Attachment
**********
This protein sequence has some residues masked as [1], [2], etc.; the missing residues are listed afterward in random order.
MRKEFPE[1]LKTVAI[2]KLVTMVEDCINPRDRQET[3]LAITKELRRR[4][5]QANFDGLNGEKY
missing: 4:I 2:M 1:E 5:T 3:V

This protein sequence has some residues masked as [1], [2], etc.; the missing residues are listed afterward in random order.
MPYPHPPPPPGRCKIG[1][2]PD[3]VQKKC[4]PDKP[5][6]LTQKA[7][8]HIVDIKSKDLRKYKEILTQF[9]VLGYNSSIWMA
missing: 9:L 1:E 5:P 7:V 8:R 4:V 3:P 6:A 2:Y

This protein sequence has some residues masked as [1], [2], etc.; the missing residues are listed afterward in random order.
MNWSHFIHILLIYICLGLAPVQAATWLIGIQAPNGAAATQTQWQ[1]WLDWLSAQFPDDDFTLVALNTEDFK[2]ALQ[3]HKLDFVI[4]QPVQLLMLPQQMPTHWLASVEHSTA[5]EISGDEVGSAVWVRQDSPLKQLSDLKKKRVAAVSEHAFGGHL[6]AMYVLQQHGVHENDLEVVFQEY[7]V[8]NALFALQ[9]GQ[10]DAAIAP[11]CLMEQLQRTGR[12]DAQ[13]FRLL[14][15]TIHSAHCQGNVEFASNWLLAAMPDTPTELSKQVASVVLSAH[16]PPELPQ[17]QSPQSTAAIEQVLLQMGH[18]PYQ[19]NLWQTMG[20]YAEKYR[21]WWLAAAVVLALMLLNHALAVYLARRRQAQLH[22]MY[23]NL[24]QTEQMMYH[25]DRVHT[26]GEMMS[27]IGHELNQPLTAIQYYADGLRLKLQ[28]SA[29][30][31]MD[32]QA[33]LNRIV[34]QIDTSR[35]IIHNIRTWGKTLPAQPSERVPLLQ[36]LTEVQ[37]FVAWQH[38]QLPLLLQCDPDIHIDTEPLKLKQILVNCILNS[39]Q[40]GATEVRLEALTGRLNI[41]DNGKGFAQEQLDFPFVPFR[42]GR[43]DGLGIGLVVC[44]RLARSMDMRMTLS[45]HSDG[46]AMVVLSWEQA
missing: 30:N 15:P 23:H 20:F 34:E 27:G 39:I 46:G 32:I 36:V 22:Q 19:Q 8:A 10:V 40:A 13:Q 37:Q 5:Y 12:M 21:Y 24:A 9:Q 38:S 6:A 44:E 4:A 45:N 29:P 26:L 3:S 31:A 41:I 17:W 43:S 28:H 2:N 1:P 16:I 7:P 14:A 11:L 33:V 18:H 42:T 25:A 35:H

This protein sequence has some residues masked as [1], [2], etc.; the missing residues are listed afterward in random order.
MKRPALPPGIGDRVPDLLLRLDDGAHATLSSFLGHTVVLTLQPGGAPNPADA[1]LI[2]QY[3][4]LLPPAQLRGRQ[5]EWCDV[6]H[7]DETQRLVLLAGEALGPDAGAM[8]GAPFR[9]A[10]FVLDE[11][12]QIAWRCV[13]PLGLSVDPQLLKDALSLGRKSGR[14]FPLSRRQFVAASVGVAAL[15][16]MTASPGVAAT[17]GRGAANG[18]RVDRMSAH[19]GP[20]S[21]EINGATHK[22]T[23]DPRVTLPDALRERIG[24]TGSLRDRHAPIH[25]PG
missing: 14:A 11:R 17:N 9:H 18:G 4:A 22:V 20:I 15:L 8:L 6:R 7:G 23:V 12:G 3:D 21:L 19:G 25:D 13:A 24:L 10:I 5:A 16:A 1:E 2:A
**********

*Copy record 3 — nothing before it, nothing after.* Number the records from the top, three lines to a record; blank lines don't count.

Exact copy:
This protein sequence has some residues masked as [1], [2], etc.; the missing residues are listed afterward in random order.
MNWSHFIHILLIYICLGLAPVQAATWLIGIQAPNGAAATQTQWQ[1]WLDWLSAQFPDDDFTLVALNTEDFK[2]ALQ[3]HKLDFVI[4]QPVQLLMLPQQMPTHWLASVEHSTA[5]EISGDEVGSAVWVRQDSPLKQLSDLKKKRVAAVSEHAFGGHL[6]AMYVLQQHGVHENDLEVVFQEY[7]V[8]NALFALQ[9]GQ[10]DAAIAP[11]CLMEQLQRTGR[12]DAQ[13]FRLL[14][15]TIHSAHCQGNVEFASNWLLAAMPDTPTELSKQVASVVLSAH[16]PPELPQ[17]QSPQSTAAIEQVLLQMGH[18]PYQ[19]NLWQTMG[20]YAEKYR[21]WWLAAAVVLALMLLNHALAVYLARRRQAQLH[22]MY[23]NL[24]QTEQMMYH[25]DRVHT[26]GEMMS[27]IGHELNQPLTAIQYYADGLRLKLQ[28]SA[29][30][31]MD[32]QA[33]LNRIV[34]QIDTSR[35]IIHNIRTWGKTLPAQPSERVPLLQ[36]LTEVQ[37]FVAWQH[38]QLPLLLQCDPDIHIDTEPLKLKQILVNCILNS[39]Q[40]GATEVRLEALTGRLNI[41]DNGKGFAQEQLDFPFVPFR[42]GR[43]DGLGIGLVVC[44]RLARSMDMRMTLS[45]HSDG[46]AMVVLSWEQA
missing: 30:N 15:P 23:H 20:F 34:E 27:G 39:I 46:G 32:I 36:V 22:Q 19:Q 8:A 10:V 40:A 13:Q 37:Q 5:Y 12:M 21:Y 24:A 9:Q 38:S 6:A 44:E 4:A 45:N 29:P 26:L 3:S 31:A 41:I 17:W 43:S 28:H 2:N 1:P 16:I 7:P 14:A 11:L 33:V 18:H 42:T 25:A 35:H